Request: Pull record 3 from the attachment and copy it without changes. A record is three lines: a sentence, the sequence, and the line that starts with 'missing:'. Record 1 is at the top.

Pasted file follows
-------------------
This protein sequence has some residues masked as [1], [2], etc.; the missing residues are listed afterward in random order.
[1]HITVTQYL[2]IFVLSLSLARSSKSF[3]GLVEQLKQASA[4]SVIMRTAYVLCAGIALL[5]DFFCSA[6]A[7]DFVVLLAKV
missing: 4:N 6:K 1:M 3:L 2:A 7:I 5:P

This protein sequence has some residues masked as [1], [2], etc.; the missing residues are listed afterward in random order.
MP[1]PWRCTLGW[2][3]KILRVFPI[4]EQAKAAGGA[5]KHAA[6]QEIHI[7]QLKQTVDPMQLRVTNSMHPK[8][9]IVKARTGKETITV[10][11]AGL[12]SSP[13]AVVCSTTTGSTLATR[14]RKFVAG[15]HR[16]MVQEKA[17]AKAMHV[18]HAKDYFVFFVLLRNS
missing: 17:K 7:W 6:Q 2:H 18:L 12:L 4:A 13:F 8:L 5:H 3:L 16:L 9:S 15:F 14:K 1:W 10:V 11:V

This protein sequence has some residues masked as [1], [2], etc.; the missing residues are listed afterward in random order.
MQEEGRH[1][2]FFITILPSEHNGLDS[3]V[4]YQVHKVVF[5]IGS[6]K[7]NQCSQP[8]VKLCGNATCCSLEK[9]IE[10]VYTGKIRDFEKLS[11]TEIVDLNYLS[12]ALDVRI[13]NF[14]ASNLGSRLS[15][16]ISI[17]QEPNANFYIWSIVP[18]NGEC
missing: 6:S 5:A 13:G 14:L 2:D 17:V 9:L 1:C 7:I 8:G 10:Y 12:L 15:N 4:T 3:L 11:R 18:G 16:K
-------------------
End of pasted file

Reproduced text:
This protein sequence has some residues masked as [1], [2], etc.; the missing residues are listed afterward in random order.
MQEEGRH[1][2]FFITILPSEHNGLDS[3]V[4]YQVHKVVF[5]IGS[6]K[7]NQCSQP[8]VKLCGNATCCSLEK[9]IE[10]VYTGKIRDFEKLS[11]TEIVDLNYLS[12]ALDVRI[13]NF[14]ASNLGSRLS[15][16]ISI[17]QEPNANFYIWSIVP[18]NGEC
missing: 6:S 5:A 13:G 14:L 2:D 17:V 9:L 1:C 7:I 8:G 10:Y 12:L 15:N 4:T 3:L 11:R 18:G 16:K